‘Melody Makers’: Film Review

[vc_row][vc_column][vc_single_image image=”3845″ img_size=”large” alignment=”center”][vc_column_text]Via: hollywoodreporter.com

Leslie Ann Coles’ documentary chronicles the heyday years of the hugely influential British music magazine ‘Melody Maker.’

Leslie Ann Coles’ documentary about the seminal British music magazine Melody Maker proves one thing for sure: The only thing more fun than being a British pop star in the ’60s and ’70s was being a British music journalist in the ’60s and ’70s. Revolving around the recollections of Barrie Wentzell, who served as the magazine’s chief photographer from 1965 to 1975, and several of his colleagues, Melody Makers will make music lovers desperately wish for a time machine to return to those halcyon days.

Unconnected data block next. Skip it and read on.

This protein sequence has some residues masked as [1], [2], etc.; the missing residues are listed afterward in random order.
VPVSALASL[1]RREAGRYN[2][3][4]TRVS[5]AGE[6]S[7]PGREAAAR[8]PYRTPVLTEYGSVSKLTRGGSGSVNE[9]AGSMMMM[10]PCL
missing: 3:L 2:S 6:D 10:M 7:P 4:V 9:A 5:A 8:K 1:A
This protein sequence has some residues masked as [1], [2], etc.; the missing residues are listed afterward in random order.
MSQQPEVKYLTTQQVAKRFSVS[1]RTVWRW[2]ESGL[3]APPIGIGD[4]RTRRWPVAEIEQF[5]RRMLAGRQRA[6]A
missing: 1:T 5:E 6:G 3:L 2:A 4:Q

Wentzell proves himself an engaging subject on which to pin the documentary from the opening moments, when he’s asked why he became a photographer: “To avoid having a proper job, I think,” he replies. But the real reason for his dominant presence is the huge number of photographs he shot for the magazine, every one of which seems to be shown in the film. That he retained the copyrights for his work may have been the smartest move he ever made.

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